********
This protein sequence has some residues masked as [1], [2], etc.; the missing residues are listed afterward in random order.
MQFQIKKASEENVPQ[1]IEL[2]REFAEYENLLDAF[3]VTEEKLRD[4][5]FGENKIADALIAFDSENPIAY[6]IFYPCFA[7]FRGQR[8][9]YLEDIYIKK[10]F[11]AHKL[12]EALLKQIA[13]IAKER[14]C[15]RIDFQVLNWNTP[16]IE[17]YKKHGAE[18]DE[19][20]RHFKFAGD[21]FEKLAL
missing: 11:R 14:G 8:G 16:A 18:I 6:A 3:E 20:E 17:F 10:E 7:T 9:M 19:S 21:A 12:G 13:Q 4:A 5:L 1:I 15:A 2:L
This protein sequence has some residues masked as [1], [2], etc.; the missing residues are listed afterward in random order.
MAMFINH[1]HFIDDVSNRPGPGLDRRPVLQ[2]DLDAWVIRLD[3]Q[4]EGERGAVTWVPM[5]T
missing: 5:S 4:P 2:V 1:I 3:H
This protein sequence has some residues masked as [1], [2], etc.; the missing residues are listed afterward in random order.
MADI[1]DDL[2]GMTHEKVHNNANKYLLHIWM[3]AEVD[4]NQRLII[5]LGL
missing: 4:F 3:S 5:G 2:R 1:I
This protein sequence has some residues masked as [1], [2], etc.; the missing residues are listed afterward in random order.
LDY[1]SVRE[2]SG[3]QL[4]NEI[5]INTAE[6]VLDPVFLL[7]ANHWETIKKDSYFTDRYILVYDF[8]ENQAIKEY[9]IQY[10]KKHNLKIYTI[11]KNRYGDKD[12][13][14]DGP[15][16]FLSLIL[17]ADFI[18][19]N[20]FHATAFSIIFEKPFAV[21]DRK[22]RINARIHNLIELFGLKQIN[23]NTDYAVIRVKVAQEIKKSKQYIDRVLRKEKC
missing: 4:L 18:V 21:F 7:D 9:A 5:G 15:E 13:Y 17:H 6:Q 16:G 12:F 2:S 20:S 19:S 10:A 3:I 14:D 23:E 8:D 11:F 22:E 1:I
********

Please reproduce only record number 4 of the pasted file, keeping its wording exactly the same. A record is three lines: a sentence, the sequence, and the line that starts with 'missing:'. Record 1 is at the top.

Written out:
This protein sequence has some residues masked as [1], [2], etc.; the missing residues are listed afterward in random order.
LDY[1]SVRE[2]SG[3]QL[4]NEI[5]INTAE[6]VLDPVFLL[7]ANHWETIKKDSYFTDRYILVYDF[8]ENQAIKEY[9]IQY[10]KKHNLKIYTI[11]KNRYGDKD[12][13][14]DGP[15][16]FLSLIL[17]ADFI[18][19]N[20]FHATAFSIIFEKPFAV[21]DRK[22]RINARIHNLIELFGLKQIN[23]NTDYAVIRVKVAQEIKKSKQYIDRVLRKEKC
missing: 4:L 18:V 21:F 7:D 9:A 5:G 15:E 13:Y 17:H 6:Q 16:G 12:F 2:S 20:S 19:S 10:A 3:I 14:D 23:E 8:D 11:F 22:E 1:I